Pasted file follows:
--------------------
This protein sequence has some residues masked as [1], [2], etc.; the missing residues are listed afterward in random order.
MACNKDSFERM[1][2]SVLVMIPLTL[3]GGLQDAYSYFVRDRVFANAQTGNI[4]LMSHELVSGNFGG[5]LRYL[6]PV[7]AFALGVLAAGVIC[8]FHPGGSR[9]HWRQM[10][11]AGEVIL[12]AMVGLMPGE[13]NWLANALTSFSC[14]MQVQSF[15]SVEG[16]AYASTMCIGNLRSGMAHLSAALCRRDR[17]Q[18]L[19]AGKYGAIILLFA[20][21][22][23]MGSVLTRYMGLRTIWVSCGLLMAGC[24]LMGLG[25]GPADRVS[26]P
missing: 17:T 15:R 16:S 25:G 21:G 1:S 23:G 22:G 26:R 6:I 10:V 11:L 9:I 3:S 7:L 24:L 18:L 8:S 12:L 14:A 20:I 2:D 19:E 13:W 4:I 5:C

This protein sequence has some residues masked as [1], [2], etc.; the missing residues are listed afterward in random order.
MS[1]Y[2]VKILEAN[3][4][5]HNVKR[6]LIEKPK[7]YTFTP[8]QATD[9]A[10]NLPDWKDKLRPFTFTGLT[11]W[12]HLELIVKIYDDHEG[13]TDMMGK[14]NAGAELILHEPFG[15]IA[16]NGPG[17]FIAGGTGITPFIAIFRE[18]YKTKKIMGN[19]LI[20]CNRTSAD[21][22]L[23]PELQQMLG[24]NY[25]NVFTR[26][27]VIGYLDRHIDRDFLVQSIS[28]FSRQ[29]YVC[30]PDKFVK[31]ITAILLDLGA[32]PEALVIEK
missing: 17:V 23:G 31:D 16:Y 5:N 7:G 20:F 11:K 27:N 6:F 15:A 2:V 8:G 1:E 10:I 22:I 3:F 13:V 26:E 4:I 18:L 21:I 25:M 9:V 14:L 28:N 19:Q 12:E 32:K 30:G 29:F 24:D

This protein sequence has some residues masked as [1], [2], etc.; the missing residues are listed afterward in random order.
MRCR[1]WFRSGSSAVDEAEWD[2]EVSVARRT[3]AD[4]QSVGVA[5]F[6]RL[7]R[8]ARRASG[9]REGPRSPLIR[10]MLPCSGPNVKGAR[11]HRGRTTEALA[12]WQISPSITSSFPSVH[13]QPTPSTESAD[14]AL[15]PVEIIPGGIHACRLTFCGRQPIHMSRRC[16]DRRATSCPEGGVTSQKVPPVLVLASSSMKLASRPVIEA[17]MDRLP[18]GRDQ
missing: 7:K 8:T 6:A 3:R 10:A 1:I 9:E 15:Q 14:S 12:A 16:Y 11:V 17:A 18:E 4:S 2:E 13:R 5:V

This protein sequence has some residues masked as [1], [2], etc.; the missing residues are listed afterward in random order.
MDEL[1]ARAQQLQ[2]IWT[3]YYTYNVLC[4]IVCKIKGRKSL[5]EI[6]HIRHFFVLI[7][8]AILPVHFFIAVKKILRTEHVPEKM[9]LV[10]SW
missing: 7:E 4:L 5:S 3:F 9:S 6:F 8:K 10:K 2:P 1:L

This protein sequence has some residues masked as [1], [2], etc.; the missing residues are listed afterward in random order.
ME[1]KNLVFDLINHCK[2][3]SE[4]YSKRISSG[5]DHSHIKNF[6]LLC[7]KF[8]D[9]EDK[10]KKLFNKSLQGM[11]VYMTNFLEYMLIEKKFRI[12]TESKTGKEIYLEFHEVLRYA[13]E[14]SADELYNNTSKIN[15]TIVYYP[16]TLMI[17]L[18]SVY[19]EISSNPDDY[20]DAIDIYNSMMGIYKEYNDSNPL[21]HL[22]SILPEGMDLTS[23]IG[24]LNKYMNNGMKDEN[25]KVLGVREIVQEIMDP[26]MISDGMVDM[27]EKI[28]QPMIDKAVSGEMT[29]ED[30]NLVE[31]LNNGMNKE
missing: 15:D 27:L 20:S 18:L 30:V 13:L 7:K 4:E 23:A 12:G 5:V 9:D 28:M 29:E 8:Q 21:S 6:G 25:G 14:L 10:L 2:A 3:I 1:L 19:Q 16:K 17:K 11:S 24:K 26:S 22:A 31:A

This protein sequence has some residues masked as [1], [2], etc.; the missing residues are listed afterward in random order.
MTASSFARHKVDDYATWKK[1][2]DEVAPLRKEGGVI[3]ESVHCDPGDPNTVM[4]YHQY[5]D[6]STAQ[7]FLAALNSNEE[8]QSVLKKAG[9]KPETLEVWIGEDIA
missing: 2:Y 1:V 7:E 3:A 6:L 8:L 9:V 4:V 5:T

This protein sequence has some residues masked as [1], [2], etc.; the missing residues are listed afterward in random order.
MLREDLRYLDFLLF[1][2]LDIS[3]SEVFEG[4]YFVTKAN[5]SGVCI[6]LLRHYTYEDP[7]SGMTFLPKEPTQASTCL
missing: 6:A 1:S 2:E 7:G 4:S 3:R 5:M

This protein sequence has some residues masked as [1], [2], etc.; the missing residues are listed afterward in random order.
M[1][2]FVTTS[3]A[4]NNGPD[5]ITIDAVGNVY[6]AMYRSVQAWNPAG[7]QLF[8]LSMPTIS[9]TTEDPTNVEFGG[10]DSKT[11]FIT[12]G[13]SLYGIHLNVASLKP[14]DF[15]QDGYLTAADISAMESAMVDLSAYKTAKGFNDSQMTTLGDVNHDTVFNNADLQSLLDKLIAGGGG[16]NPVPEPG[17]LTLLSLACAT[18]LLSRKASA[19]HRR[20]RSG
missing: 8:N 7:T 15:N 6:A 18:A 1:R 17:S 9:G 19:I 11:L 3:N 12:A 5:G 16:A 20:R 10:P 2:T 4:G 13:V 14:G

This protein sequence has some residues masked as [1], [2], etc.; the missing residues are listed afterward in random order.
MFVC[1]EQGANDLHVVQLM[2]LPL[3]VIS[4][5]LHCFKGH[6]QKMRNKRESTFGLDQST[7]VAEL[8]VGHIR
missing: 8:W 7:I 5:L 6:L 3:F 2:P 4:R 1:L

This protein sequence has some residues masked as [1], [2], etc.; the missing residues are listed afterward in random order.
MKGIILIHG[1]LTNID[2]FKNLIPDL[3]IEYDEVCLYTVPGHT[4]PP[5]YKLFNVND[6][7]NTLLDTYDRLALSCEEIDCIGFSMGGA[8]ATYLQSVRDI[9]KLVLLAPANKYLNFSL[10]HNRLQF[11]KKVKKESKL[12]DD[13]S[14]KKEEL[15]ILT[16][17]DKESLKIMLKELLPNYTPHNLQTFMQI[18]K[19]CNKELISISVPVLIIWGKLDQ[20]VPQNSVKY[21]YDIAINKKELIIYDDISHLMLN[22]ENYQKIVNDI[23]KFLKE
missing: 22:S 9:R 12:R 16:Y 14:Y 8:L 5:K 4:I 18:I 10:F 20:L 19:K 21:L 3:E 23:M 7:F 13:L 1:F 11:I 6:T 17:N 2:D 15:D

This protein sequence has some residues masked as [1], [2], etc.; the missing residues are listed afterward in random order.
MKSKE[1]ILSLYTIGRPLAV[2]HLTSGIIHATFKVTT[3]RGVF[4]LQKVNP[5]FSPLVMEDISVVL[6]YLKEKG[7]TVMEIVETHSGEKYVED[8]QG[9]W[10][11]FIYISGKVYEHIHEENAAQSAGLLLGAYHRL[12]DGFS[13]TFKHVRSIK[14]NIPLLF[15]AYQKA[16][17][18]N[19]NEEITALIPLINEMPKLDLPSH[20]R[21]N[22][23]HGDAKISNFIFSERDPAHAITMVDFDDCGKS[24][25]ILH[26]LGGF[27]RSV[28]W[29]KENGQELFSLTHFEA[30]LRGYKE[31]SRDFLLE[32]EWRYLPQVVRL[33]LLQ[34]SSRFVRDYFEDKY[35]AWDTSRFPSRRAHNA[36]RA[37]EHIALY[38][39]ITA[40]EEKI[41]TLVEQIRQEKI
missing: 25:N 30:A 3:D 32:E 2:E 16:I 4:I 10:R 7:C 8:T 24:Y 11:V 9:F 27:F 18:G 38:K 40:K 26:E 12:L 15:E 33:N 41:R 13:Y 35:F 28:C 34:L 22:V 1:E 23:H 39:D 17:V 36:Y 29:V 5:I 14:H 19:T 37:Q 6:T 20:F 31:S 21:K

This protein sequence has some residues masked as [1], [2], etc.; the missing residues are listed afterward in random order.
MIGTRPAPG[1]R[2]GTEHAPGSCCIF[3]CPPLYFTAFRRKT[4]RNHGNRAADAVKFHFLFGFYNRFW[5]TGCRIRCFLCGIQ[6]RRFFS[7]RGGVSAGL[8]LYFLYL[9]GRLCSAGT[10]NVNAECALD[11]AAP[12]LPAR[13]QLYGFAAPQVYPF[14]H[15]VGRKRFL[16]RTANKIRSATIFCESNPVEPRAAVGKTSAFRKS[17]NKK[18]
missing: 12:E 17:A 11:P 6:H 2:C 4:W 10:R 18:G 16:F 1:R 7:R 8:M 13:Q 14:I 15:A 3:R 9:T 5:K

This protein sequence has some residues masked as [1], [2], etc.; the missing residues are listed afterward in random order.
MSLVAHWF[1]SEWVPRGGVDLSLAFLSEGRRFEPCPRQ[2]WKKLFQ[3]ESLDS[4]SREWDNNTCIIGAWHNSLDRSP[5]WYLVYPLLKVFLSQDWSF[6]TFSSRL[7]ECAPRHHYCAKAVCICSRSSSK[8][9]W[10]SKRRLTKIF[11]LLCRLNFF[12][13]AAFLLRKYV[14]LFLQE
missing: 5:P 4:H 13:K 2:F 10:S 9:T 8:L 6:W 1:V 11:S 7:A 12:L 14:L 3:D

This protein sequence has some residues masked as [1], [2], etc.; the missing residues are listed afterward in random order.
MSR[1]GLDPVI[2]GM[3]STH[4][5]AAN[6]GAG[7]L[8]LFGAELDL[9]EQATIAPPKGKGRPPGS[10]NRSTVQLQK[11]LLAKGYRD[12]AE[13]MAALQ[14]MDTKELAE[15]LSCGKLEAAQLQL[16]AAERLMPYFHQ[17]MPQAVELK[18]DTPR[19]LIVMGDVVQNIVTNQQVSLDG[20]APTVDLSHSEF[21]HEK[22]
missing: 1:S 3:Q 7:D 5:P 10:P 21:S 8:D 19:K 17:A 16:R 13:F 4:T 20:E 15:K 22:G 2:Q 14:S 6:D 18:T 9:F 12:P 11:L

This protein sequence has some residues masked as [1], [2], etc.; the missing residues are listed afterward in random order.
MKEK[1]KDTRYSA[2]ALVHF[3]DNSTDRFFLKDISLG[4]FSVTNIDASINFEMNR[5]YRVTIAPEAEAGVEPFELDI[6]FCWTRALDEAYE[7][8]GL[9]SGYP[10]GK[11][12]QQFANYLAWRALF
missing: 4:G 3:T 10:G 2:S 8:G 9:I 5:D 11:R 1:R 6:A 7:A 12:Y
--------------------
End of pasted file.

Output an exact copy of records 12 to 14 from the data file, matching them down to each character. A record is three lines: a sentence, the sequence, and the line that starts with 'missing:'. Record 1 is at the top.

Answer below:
This protein sequence has some residues masked as [1], [2], etc.; the missing residues are listed afterward in random order.
MIGTRPAPG[1]R[2]GTEHAPGSCCIF[3]CPPLYFTAFRRKT[4]RNHGNRAADAVKFHFLFGFYNRFW[5]TGCRIRCFLCGIQ[6]RRFFS[7]RGGVSAGL[8]LYFLYL[9]GRLCSAGT[10]NVNAECALD[11]AAP[12]LPAR[13]QLYGFAAPQVYPF[14]H[15]VGRKRFL[16]RTANKIRSATIFCESNPVEPRAAVGKTSAFRKS[17]NKK[18]
missing: 12:E 17:A 11:P 6:H 2:C 4:W 10:R 18:G 16:F 1:R 7:R 8:M 13:Q 14:I 15:A 3:R 9:T 5:K

This protein sequence has some residues masked as [1], [2], etc.; the missing residues are listed afterward in random order.
MSLVAHWF[1]SEWVPRGGVDLSLAFLSEGRRFEPCPRQ[2]WKKLFQ[3]ESLDS[4]SREWDNNTCIIGAWHNSLDRSP[5]WYLVYPLLKVFLSQDWSF[6]TFSSRL[7]ECAPRHHYCAKAVCICSRSSSK[8][9]W[10]SKRRLTKIF[11]LLCRLNFF[12][13]AAFLLRKYV[14]LFLQE
missing: 5:P 4:H 13:K 2:F 10:S 9:T 8:L 6:W 1:V 11:S 7:A 12:L 14:L 3:D

This protein sequence has some residues masked as [1], [2], etc.; the missing residues are listed afterward in random order.
MSR[1]GLDPVI[2]GM[3]STH[4][5]AAN[6]GAG[7]L[8]LFGAELDL[9]EQATIAPPKGKGRPPGS[10]NRSTVQLQK[11]LLAKGYRD[12]AE[13]MAALQ[14]MDTKELAE[15]LSCGKLEAAQLQL[16]AAERLMPYFHQ[17]MPQAVELK[18]DTPR[19]LIVMGDVVQNIVTNQQVSLDG[20]APTVDLSHSEF[21]HEK[22]
missing: 1:S 3:Q 7:D 5:P 10:P 21:S 8:D 19:K 17:A 16:R 13:F 4:T 20:E 15:K 22:G 2:Q 14:S 6:D 18:T 9:F 12:P 11:L